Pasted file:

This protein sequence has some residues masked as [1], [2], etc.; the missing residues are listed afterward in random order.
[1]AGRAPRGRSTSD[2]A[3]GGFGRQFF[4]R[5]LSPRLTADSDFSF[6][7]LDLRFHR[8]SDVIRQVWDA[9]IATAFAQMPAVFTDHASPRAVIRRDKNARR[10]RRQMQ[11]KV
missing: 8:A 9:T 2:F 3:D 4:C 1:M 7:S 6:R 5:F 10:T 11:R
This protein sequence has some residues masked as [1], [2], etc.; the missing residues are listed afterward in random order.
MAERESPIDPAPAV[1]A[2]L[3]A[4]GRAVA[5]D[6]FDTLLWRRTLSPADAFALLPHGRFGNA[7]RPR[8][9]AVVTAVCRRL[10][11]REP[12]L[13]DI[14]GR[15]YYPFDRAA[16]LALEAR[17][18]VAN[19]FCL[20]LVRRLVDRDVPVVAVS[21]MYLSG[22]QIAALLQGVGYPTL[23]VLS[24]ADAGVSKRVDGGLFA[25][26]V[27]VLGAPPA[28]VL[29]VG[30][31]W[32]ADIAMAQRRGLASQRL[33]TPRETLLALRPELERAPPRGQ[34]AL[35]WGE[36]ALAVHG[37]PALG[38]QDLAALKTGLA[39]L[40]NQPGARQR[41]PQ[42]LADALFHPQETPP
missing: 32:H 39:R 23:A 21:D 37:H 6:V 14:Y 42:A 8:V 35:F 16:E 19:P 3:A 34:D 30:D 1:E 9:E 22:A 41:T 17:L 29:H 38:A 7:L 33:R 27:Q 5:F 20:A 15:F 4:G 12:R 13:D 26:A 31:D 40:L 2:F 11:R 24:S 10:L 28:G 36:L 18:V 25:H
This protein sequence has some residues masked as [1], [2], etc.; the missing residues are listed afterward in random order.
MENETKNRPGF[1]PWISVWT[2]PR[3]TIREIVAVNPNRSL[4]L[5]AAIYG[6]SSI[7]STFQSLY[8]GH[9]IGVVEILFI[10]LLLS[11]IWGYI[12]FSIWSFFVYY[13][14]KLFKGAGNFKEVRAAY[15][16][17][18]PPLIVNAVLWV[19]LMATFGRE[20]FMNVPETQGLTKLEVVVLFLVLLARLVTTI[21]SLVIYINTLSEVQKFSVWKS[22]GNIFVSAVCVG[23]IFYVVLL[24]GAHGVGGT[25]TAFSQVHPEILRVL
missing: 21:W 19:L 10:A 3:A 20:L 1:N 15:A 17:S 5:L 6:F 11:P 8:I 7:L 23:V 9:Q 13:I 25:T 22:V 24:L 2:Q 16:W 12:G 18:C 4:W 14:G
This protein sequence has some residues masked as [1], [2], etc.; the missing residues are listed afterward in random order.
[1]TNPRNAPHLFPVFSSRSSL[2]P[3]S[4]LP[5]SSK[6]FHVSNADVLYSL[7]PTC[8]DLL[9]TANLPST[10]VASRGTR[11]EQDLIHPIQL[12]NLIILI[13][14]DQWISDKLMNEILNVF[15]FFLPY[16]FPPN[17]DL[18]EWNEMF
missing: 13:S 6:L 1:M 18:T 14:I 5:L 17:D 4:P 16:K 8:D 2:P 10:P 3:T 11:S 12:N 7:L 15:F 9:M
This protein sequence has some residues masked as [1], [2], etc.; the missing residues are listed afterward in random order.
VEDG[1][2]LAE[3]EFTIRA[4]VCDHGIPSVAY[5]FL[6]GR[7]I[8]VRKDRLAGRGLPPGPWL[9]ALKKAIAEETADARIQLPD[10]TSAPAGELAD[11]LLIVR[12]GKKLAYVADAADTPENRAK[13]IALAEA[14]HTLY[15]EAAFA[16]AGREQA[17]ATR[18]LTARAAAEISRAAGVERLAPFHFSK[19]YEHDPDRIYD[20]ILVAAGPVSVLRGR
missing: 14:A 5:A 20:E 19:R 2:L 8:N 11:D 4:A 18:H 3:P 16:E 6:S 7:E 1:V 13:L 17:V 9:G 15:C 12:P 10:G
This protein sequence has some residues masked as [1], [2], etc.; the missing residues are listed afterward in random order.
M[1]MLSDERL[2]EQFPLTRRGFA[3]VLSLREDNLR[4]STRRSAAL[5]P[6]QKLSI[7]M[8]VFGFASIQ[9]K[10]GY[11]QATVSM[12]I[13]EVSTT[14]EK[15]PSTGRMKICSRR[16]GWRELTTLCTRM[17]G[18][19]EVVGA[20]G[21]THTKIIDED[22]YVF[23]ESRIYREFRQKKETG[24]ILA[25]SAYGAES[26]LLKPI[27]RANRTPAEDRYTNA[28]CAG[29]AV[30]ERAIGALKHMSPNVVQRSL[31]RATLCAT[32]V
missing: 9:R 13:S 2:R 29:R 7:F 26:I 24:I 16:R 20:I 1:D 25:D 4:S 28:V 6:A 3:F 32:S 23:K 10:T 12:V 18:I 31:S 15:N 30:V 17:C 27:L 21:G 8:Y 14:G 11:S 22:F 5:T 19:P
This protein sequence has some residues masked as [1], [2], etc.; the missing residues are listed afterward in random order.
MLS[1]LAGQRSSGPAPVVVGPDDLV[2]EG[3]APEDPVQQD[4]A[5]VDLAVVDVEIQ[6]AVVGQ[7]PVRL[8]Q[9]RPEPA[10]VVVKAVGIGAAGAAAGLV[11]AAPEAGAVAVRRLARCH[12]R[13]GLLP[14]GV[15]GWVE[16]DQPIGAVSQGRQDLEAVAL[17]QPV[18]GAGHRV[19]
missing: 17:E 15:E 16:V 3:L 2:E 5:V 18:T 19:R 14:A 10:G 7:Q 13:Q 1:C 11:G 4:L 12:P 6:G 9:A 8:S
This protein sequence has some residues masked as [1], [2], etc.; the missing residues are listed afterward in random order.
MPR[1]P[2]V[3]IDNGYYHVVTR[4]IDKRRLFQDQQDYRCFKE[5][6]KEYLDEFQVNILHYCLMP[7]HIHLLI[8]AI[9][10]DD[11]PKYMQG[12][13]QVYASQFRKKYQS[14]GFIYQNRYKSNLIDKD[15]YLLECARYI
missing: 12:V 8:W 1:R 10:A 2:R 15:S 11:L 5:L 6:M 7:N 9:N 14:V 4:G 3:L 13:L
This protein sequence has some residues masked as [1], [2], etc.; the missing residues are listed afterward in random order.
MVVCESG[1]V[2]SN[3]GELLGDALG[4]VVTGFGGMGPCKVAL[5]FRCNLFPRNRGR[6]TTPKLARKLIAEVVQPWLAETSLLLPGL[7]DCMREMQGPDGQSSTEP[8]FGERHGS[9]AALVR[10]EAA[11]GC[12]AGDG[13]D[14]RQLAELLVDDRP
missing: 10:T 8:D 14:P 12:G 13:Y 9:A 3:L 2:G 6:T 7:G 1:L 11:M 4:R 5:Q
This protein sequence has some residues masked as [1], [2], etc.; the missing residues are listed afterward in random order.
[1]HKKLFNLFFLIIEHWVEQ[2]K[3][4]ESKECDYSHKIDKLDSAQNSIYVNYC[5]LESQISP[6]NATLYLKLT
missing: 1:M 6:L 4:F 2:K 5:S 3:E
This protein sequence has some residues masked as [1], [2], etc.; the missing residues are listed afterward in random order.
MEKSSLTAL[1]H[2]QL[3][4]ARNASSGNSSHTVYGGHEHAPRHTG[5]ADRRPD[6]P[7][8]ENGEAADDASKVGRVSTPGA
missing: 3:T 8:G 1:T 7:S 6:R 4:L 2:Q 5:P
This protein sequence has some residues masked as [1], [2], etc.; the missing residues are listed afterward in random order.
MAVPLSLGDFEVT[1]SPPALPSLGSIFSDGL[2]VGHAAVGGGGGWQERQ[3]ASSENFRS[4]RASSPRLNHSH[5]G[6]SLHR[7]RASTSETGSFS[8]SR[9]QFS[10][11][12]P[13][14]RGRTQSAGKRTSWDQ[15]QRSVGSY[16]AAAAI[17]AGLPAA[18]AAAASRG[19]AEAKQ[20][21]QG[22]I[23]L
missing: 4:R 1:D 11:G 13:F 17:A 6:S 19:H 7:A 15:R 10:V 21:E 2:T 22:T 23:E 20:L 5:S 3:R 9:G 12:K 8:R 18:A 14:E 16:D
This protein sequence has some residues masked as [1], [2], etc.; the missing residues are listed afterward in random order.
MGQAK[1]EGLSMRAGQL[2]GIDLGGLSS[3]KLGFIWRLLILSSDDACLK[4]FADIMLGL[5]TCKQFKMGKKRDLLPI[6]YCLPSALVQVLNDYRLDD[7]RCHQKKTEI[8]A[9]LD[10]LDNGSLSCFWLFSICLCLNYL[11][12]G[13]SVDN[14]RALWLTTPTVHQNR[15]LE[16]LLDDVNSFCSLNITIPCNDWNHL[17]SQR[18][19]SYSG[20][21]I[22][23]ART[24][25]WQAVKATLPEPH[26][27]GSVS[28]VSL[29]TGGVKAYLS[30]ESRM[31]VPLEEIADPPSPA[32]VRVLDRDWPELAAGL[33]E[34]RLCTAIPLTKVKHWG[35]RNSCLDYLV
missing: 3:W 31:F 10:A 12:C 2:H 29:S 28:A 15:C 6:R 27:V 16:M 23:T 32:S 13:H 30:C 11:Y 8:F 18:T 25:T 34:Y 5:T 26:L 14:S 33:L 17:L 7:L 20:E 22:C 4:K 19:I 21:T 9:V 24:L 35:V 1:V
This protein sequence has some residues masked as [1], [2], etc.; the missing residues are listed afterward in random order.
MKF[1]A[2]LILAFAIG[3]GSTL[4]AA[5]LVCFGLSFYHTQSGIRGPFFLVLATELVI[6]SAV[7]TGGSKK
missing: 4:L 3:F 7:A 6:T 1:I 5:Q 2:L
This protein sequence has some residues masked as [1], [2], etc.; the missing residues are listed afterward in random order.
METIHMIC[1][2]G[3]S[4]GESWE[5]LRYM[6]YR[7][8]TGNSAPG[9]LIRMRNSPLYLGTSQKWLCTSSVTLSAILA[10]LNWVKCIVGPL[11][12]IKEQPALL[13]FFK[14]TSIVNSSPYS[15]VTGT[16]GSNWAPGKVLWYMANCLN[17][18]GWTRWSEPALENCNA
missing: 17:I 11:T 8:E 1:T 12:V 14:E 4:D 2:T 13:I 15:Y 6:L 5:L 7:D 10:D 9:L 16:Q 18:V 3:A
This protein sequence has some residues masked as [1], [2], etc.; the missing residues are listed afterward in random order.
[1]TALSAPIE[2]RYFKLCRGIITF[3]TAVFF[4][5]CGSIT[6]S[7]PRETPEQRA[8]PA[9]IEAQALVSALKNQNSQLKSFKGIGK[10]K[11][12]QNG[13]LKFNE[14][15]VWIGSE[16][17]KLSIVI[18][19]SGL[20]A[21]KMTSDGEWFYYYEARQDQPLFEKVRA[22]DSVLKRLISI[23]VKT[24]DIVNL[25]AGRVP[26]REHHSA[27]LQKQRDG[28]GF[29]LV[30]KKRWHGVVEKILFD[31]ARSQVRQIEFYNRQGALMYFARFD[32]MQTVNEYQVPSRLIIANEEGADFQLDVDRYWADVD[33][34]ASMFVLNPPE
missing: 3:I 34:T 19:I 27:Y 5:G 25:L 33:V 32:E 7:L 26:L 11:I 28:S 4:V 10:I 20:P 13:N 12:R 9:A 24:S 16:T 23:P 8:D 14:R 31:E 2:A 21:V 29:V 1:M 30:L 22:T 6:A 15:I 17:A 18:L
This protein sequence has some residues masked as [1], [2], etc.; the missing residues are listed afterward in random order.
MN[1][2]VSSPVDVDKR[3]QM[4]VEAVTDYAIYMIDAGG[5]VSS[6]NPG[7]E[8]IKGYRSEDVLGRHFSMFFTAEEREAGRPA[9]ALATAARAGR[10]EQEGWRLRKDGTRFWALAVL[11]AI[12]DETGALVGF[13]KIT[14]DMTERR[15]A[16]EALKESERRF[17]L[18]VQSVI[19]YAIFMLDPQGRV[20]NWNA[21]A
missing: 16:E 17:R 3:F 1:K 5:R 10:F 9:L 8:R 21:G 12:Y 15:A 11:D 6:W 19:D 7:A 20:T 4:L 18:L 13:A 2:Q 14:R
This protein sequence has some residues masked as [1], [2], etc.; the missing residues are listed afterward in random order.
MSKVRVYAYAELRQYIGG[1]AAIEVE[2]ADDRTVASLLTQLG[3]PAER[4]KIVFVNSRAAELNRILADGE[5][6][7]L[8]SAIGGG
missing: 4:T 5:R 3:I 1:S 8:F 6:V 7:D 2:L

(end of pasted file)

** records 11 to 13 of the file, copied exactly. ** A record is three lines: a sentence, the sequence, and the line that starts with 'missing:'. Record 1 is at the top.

This protein sequence has some residues masked as [1], [2], etc.; the missing residues are listed afterward in random order.
MEKSSLTAL[1]H[2]QL[3][4]ARNASSGNSSHTVYGGHEHAPRHTG[5]ADRRPD[6]P[7][8]ENGEAADDASKVGRVSTPGA
missing: 3:T 8:G 1:T 7:S 6:R 4:L 2:Q 5:P
This protein sequence has some residues masked as [1], [2], etc.; the missing residues are listed afterward in random order.
MAVPLSLGDFEVT[1]SPPALPSLGSIFSDGL[2]VGHAAVGGGGGWQERQ[3]ASSENFRS[4]RASSPRLNHSH[5]G[6]SLHR[7]RASTSETGSFS[8]SR[9]QFS[10][11][12]P[13][14]RGRTQSAGKRTSWDQ[15]QRSVGSY[16]AAAAI[17]AGLPAA[18]AAAASRG[19]AEAKQ[20][21]QG[22]I[23]L
missing: 4:R 1:D 11:G 13:F 17:A 6:S 19:H 7:A 15:R 10:V 21:E 2:T 22:T 23:E 20:L 5:S 3:R 9:G 12:K 8:R 18:A 14:E 16:D
This protein sequence has some residues masked as [1], [2], etc.; the missing residues are listed afterward in random order.
MGQAK[1]EGLSMRAGQL[2]GIDLGGLSS[3]KLGFIWRLLILSSDDACLK[4]FADIMLGL[5]TCKQFKMGKKRDLLPI[6]YCLPSALVQVLNDYRLDD[7]RCHQKKTEI[8]A[9]LD[10]LDNGSLSCFWLFSICLCLNYL[11][12]G[13]SVDN[14]RALWLTTPTVHQNR[15]LE[16]LLDDVNSFCSLNITIPCNDWNHL[17]SQR[18][19]SYSG[20][21]I[22][23]ART[24][25]WQAVKATLPEPH[26][27]GSVS[28]VSL[29]TGGVKAYLS[30]ESRM[31]VPLEEIADPPSPA[32]VRVLDRDWPELAAGL[33]E[34]RLCTAIPLTKVKHWG[35]RNSCLDYLV
missing: 3:W 31:F 10:A 12:C 2:H 29:S 28:A 15:C 6:R 27:V 16:M 23:T 32:S 13:H 30:C 11:Y 8:F 18:T 25:T 34:Y 5:T 26:L 14:S 33:L 17:L 7:L 20:E 22:C 4:K 19:I 21:T 9:V 24:L 35:V 1:V